Wayne County Dairy Manure Storage Inventory Survey

by: Rory Lewandowski, Extension Educator Wayne County

In early January 2017, the Wayne County Extension office in partnership with the Wayne County Farm Bureau, Wayne County SWCD and NRCS, the Wayne County Ag Success Team and the Wayne-Ashland Dairy Service Unit, mailed a survey to 339 Wayne County dairy farms to determine the current manure storage capacity on those farms.  Addresses of dairy farms were provided by the Ohio Department of Agriculture (ODA) and included both Grade A and Grade B milk producers.  The purpose of the survey was to gather base-line information to assess how prepared Wayne County dairy farms are to comply with Senate Bill 1 (SB 1) type of clean water/nutrient management legislation.  Surveys were returned in early February of 2017 and Ohio University Environmental Studies graduate student Janessa Hill tabulated survey responses and prepared summaries of the results.

SB 1 legislation became effective on July 3, 2015 and currently covers the Western Lake Erie Basin and contains specific provisions regarding manure application and prohibitions against application of manure (and granular fertilizer) during winter months and when soils are saturated.  Depending upon who you talk to, it is expected that this type of legislation will move state-wide in the future, possibly within two to five years.   In order to comply with the winter application prohibitions and other manure application provisions, the general consensus of persons who work with manure management and write manure management plans, seems to be that most farms should have 9 to 12 months of manure storage.  The SB 1 law provided medium-sized facilities (200-699 dairy cattle) a year to comply with the regulations.  Small agricultural operations could apply for a two year exemption before compliance.  The entire SB 1 legislation text is available at: http://tiny.cc/OHSenateBill1.  A summary of SB1 legislation and explanation of the legislation written by Peggy Hall, OSU Extension director of the Agricultural &Resource Law program is available on-line at: https://aglaw.osu.edu/blog-tags/manure-application.

The dairy farm manure storage survey was designed to collect information regarding the type of manure storage present on dairy farms along with the storage capacity and typical manure application timing.  Additionally, the survey asked farms to rate the degree of financial hardship that would be experienced if legislation similar to SB 1 was extended to Wayne County and additional manure storage had to be added.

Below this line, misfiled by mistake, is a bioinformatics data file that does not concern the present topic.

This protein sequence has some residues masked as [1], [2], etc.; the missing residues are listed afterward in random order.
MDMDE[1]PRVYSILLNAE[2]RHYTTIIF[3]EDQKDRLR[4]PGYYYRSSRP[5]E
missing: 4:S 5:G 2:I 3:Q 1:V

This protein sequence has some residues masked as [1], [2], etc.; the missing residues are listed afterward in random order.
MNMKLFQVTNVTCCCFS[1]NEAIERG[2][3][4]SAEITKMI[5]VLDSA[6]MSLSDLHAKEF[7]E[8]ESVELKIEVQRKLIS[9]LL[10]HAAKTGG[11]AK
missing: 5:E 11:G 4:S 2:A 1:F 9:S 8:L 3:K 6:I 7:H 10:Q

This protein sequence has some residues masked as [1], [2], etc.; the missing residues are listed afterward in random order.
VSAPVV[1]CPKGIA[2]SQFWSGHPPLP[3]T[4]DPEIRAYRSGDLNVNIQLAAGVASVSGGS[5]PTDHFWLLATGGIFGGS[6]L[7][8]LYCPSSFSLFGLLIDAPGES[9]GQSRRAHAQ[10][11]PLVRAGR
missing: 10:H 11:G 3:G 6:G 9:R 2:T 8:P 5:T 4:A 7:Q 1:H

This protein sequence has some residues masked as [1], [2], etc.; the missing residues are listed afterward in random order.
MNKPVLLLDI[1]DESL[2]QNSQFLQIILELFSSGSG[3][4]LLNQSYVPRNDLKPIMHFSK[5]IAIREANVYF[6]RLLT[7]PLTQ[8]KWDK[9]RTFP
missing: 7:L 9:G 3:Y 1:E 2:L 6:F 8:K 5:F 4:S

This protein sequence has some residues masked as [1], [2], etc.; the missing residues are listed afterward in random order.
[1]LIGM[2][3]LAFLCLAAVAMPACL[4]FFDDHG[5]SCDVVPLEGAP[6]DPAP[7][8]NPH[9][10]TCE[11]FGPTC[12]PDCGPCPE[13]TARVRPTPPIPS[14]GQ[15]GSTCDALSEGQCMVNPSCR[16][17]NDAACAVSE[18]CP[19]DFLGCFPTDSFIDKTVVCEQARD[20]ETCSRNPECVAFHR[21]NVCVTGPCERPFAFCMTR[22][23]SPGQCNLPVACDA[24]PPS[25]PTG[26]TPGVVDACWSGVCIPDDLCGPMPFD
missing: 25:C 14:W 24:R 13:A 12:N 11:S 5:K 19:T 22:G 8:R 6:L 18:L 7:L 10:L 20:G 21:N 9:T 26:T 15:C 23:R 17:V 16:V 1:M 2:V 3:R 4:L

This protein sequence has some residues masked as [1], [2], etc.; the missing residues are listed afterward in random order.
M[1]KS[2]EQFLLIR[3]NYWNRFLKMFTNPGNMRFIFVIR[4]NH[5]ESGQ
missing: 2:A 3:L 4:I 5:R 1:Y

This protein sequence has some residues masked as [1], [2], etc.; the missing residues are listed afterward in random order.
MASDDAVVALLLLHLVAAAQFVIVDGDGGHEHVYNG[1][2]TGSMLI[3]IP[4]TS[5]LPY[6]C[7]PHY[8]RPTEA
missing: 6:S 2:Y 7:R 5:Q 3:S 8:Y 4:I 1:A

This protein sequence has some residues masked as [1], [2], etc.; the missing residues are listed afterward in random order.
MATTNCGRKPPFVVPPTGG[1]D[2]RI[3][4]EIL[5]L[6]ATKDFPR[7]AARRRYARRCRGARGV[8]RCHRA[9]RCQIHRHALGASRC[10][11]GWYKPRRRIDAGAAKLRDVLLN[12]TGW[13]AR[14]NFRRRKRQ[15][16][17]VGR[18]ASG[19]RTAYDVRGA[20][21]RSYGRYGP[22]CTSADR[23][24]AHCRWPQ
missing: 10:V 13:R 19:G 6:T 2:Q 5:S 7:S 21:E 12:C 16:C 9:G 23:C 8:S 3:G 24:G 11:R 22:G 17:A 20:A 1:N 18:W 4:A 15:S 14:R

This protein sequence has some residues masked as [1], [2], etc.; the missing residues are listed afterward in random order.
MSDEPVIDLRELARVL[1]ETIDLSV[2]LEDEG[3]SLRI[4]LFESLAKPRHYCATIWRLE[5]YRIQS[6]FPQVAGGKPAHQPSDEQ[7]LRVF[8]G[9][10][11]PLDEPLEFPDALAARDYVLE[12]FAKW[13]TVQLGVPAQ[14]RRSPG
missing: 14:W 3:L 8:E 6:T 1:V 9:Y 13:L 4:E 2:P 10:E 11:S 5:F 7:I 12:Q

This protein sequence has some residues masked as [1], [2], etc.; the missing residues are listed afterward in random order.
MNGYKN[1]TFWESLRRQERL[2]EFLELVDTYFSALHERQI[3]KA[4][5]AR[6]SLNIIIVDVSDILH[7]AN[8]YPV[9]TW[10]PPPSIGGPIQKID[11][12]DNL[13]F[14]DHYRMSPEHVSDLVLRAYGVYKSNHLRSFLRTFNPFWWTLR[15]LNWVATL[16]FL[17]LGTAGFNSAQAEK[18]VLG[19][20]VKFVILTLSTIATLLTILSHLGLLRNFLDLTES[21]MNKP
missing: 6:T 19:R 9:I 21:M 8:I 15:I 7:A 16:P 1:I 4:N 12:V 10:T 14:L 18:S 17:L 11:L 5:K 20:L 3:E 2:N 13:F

The goal is to use the collected survey information in conversations with legislators, policy makers, and other elected officials to provide a better understanding of the on-farm situation within the county.  It is hoped that this baseline data might help to guide legislators as they craft water quality/nutrient management legislation and avoid unintended consequences for agriculture.   The results of the survey have implications for compliance time frames, environmental considerations and the social fabric of the community.  The information collected regarding the financial cost and hardship that will be incurred by adding additional manure storage has to be considered in any future clean water/nutrient management legislation.

According to Ohio Department of Agriculture (ODA) statistics, there are 32,000 milk cows in Wayne County.  Surveys mailed back to the Wayne County Extension office represented a total of 14,811 dairy cows or about 46% of the ODA statistic number.   The overall survey return rate was 33%.  The majority of dairy farms who completed the survey indicated the use of both liquid and bedded pack manure storage systems for their milking herd, with bedded pack manure storage the dominant form of manure storage for the heifers and calves.  When asked about a nutrient/manure management plan, 44% of the survey respondents stated they do have a current nutrient and manure management plan and 43% said they did not.  With regard to manure storage capacity, 52% of the responding farms have less than 3 months of liquid manure storage, 36% have 3-6 months of storage, 5% have 7-9 months of storage and only 3% have 10-12 months of storage.   With regard to solid manure storage, survey results indicate that 23% of the responding farms have less than 3 months of storage and 34% have 3-6 months of storage, 14% have 7-9 months of storage and 8% have 10-12 months of storage.

In terms of financial hardship, farms were asked to choose a statement that would best describe their situation if they had to construct additional manure storage to allow 9-12 months of storage capacity.  Approximately 20% of the survey respondents checked “It could not be done in my current dairy situation.  The dairy operation would end.”  Another 40% of the survey respondents checked the statement; “It could be done but at great financial hardship and greatly increasing risk of business failure.”  Another 14% of the respondents checked the statement “It would be done as part of the cost of staying in business.”  In a follow up question, 43% of the respondents stated they would not accept a government program if cost share support was provided to help finance the cost of additional storage to stay in business, while 11% said they would need 50% cost-share financing and 27% said it would require75% cost share financing.